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Humor Detection in English-Hindi Code-Mixed Social Media Content : Corpus and Baseline System
Ankush KhandelwalSahil SwamiSyed S. AkhtarManish Shrivastava

The tremendous amount of user generated data through social networking sites led to the gaining popularity of automatic text classification in the field of computational linguistics over the past decade. Within this domain, one problem that has drawn the attention of many researchers is automatic humor detection in texts. In depth semantic understanding of the text is required to detect humor which makes the problem difficult to automate. With increase in the number of social media users, many multilingual speakers often interchange between languages while posting on social media which is called code-mixing. It introduces some challenges in the field of linguistic analysis of social media content (Barman et al., 2014), like spelling variations and non-grammatical structures in a sentence. Past researches include detecting puns in texts (Kao et al., 2016) and humor in one-lines (Mihalcea et al., 2010) in a single language, but with the tremendous amount of code-mixed data available online, there is a need to develop techniques which detects humor in code-mixed tweets. In this paper, we analyze the task of humor detection in texts and describe a freely available corpus containing English-Hindi code-mixed tweets annotated with humorous(H) or non-humorous(N) tags. We also tagged the words in the tweets with Language tags (English/Hindi/Others). Moreover, we describe the experiments carried out on the corpus and provide a baseline classification system which distinguishes between humorous and non-humorous texts.

Gender Prediction in English-Hindi Code-Mixed Social Media Content : Corpus and Baseline System
Ankush KhandelwalSahil SwamiSyed Sarfaraz AkhtarManish Shrivastava

The rapid expansion in the usage of social media networking sites leads to a huge amount of unprocessed user generated data which can be used for text mining. Author profiling is the problem of automatically determining profiling aspects like the author's gender and age group through a text is gaining much popularity in computational linguistics. Most of the past research in author profiling is concentrated on English texts \cite{1,2}. However many users often change the language while posting on social media which is called code-mixing, and it develops some challenges in the field of text classification and author profiling like variations in spelling, non-grammatical structure and transliteration \cite{3}. There are very few English-Hindi code-mixed annotated datasets of social media content present online \cite{4}. In this paper, we analyze the task of author's gender prediction in code-mixed content and present a corpus of English-Hindi texts collected from Twitter which is annotated with author's gender. We also explore language identification of every word in this corpus. We present a supervised classification baseline system which uses various machine learning algorithms to identify the gender of an author using a text, based on character and word level features.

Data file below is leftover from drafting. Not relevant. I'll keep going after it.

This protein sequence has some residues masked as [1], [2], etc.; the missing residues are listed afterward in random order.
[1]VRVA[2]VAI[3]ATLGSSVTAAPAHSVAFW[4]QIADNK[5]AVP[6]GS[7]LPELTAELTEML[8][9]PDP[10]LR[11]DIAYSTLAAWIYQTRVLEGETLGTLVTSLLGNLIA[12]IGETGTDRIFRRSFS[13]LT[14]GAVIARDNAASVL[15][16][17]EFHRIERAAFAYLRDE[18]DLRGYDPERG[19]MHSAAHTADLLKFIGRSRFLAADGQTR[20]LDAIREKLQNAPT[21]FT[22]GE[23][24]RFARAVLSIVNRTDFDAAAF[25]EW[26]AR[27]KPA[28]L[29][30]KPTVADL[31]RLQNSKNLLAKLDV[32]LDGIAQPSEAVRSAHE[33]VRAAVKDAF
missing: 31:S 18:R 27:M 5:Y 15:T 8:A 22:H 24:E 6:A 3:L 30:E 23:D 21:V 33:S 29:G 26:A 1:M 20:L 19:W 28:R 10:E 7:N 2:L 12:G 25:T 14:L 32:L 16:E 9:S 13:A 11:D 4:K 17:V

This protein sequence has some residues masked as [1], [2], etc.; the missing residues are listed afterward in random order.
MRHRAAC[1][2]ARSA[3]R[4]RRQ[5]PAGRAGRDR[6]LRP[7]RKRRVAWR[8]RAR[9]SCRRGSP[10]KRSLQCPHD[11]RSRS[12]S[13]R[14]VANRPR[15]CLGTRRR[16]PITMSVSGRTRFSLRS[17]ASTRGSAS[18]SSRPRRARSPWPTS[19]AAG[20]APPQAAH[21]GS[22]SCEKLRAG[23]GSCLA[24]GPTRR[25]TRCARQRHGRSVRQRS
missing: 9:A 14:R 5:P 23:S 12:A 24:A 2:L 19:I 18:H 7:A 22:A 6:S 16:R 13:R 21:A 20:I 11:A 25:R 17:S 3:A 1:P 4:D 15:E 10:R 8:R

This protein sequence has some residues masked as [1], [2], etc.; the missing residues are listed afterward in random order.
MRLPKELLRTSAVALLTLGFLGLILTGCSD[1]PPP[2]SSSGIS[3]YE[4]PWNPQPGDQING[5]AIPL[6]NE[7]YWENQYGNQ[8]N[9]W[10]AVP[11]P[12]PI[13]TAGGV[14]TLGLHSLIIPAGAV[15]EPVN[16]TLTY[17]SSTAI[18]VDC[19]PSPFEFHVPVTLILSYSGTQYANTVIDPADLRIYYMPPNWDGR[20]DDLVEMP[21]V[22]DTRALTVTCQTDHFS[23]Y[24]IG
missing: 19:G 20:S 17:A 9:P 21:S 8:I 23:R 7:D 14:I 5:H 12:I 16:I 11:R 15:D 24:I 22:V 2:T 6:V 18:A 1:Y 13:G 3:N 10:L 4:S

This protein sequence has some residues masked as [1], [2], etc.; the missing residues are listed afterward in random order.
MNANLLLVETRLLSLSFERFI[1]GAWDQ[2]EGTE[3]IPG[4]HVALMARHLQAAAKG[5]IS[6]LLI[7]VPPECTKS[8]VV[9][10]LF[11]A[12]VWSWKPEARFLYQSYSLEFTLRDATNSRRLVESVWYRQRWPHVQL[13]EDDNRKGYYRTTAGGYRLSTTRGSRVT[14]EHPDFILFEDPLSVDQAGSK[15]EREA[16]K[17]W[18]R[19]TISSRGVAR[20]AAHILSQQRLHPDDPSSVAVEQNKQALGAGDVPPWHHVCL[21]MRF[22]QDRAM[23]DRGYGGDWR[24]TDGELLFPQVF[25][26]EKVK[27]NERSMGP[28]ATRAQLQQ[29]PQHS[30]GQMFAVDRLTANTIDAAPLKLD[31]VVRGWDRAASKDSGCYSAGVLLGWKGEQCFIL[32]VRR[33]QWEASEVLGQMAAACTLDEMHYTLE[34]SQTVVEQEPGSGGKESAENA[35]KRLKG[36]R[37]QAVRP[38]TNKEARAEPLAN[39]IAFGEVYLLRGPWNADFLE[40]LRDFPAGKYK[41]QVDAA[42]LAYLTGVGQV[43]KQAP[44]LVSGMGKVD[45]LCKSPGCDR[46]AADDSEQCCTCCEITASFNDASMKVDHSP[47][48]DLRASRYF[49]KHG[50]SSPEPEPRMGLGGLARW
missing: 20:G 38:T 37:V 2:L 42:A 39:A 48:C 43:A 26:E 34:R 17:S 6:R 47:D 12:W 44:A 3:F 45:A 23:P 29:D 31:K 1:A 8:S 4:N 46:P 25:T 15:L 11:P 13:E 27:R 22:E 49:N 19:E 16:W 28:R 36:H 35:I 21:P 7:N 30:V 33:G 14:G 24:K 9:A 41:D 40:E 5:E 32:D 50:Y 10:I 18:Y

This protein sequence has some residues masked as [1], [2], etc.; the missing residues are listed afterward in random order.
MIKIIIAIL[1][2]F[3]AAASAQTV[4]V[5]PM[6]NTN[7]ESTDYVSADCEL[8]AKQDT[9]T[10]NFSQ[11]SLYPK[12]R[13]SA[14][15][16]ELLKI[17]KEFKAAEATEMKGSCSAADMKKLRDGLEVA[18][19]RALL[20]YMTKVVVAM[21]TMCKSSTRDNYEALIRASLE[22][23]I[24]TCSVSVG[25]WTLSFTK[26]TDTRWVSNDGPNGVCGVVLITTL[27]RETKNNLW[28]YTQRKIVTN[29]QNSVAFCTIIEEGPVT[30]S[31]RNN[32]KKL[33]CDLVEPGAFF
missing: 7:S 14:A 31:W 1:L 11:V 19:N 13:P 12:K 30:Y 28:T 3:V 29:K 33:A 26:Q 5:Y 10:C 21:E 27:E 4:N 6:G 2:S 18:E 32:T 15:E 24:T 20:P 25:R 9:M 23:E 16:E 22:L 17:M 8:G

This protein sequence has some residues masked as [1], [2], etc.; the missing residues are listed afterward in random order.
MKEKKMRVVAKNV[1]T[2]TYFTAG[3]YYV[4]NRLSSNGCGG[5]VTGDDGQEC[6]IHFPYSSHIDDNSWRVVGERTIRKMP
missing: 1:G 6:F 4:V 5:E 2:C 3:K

A Corpus of English-Hindi Code-Mixed Tweets for Sarcasm Detection
Sahil SwamiAnkush KhandelwalVinay SinghSyed Sarfaraz AkhtarManish Shrivastava

Social media platforms like twitter and facebook have be- come two of the largest mediums used by people to express their views to- wards different topics. Generation of such large user data has made NLP tasks like sentiment analysis and opinion mining much more important. Using sarcasm in texts on social media has become a popular trend lately. Using sarcasm reverses the meaning and polarity of what is implied by the text which poses challenge for many NLP tasks. The task of sarcasm detection in text is gaining more and more importance for both commer- cial and security services. We present the first English-Hindi code-mixed dataset of tweets marked for presence of sarcasm and irony where each token is also annotated with a language tag. We present a baseline su- pervised classification system developed using the same dataset which achieves an average F-score of 78.4 after using random forest classifier and performing 10-fold cross validation.

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